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Weight Loss

Avoiding March Madness Weight Gain

Your college basketballteams‘ on-the-court performance could influence how you eat, especially if your team loses. According to a 2014 GrubHub study, pizza orders were 19% more common after losses than wins, and dessert orders increased more than 9%. Talk about “emotional eating”! But your waistline shouldn’t depend on the fate of your team. Here are my tips for avoiding mindless snacking and overeating during March Madness. This year, let’s ensure your team’s performance doesn’t get the best of you!

·      At the Bar:  Quarter your order — Place your order pre-game and have items come in quarterly intervals, from least to most caloric.

·      Hosting: Tapas — Offer non-traditional, healthier finger foods, such as summer rolls, grilled chicken wings, or flatbread sandwiches loaded with veggies.

·      At a Party: Bring it — Bring a healthy fallback dish, such as veggies/hummus, and a bowl of clementines (mini basketballs!).

·      At the Office: Be prepared — Even if you can’t control the spread, you can know how you will say no. MealEnders, new 15-calorie signaling lozenges that safely help curb overeating, are a great way to curb overeating and conquer cravings. Pop one in your mouth when you feel the urge to overindulge. I’m the chief nutritionist) and we’re giving away March Madness survival packs to help fans make it through the tournament without overeating. You’ll get samples of all four flavors of the lozenges. Just visit mealenders.com/madness to request your willpower pack.

Tami J. Lyon, MPH, RD, is a registered dietitian with 25 years of experience helping peoples meet their nutrition and wellness goals. She received her undergraduate degree in Dietetics and Food Administration from California Polytechnic State University, San Luis Obispo and her Master¹s of Public Health from University of California, Los Angeles (UCLA).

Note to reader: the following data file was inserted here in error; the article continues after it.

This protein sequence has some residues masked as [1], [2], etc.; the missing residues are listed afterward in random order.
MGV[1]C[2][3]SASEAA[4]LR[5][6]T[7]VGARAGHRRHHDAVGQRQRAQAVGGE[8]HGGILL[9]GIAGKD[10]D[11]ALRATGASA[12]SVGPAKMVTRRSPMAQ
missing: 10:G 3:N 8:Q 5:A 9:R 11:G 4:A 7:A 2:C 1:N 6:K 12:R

As a clinical dietitian at UCLA Medical Center, Tami provided individual counseling and patient classes for the Departments of Internal and Family Medicine, specializing in eating and weight disorders, sports nutrition and diabetes education. She was the primary dietitian for the Intensive Outpatient Eating Disorders Program at the UCLA Neuropsychiatric Institute from 1988-1992. Tami was a contributing editor of Eating Disorders Review and a Diabetes Educator from 1988 ­ 2009.

At the University of California Berkeley Health Services, Tami helped to develop the Eating Disorders Treatment Team, which provides nutritional, medical and psychological assistance to students with eating disorders. At UC Berkeley, Tami was the nutrition specialist for student athletes with eating and weight issues.

In 1998, Tami founded Healthy Living ­ Nutritional Counseling and Consulting, a group practice to help individuals, families and groups achieve their dietary and health goals through sensible, scientifically based methods.

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